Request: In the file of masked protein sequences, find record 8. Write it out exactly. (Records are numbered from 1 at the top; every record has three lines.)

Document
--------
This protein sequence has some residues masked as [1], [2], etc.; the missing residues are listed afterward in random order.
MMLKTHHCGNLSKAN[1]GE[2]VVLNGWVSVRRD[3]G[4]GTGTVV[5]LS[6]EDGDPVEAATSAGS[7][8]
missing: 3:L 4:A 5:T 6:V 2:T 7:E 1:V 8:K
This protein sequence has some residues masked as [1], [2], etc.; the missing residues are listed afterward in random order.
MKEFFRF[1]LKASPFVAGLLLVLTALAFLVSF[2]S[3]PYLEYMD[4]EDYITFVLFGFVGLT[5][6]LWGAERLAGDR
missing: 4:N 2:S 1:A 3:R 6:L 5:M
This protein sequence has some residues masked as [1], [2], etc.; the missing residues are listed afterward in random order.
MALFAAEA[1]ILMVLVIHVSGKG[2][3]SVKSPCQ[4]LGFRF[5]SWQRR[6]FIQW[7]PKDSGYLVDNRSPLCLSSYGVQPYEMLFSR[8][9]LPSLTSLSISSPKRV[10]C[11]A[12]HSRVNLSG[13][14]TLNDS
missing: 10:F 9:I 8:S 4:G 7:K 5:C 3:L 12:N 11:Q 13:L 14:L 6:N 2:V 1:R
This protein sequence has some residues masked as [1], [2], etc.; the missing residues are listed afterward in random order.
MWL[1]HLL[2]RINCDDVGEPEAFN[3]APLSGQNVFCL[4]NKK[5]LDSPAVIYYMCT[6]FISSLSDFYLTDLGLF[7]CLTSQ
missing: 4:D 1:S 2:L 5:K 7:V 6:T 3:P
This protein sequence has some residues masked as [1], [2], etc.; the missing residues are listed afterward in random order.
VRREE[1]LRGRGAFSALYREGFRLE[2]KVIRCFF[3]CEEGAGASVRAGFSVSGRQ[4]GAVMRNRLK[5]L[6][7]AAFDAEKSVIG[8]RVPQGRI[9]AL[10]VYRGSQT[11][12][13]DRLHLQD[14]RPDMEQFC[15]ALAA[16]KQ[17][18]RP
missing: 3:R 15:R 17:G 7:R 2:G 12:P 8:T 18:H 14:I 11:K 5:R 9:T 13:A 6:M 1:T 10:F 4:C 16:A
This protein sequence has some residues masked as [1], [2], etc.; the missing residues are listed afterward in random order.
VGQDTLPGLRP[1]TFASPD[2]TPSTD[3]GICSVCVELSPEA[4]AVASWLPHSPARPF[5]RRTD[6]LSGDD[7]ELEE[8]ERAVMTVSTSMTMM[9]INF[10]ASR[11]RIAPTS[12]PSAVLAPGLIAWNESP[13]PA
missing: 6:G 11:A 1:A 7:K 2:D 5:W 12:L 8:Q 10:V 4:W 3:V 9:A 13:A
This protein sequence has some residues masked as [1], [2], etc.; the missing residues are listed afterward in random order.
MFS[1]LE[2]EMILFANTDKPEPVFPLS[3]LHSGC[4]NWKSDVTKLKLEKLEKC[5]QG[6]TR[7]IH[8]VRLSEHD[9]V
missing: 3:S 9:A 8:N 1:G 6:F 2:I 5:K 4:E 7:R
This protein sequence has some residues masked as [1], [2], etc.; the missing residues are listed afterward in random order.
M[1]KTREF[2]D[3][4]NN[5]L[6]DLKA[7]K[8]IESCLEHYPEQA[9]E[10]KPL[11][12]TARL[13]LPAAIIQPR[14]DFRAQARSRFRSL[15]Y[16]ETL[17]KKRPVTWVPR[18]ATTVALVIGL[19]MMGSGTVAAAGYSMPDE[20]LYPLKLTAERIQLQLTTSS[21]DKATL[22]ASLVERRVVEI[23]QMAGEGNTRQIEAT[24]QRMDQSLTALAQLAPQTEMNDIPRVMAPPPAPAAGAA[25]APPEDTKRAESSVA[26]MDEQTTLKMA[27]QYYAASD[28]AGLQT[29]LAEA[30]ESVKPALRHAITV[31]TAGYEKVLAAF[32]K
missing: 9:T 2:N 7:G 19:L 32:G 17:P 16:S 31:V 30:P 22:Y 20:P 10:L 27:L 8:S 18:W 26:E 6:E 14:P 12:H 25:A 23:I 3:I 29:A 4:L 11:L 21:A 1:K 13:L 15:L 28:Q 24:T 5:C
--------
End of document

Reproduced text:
This protein sequence has some residues masked as [1], [2], etc.; the missing residues are listed afterward in random order.
M[1]KTREF[2]D[3][4]NN[5]L[6]DLKA[7]K[8]IESCLEHYPEQA[9]E[10]KPL[11][12]TARL[13]LPAAIIQPR[14]DFRAQARSRFRSL[15]Y[16]ETL[17]KKRPVTWVPR[18]ATTVALVIGL[19]MMGSGTVAAAGYSMPDE[20]LYPLKLTAERIQLQLTTSS[21]DKATL[22]ASLVERRVVEI[23]QMAGEGNTRQIEAT[24]QRMDQSLTALAQLAPQTEMNDIPRVMAPPPAPAAGAA[25]APPEDTKRAESSVA[26]MDEQTTLKMA[27]QYYAASD[28]AGLQT[29]LAEA[30]ESVKPALRHAITV[31]TAGYEKVLAAF[32]K
missing: 9:T 2:N 7:G 19:L 32:G 17:P 16:S 31:V 30:P 22:Y 20:P 10:L 27:L 8:S 18:W 26:E 6:E 14:P 12:H 25:A 23:I 3:I 29:A 4:L 11:L 21:A 1:K 13:L 15:L 28:Q 24:T 5:C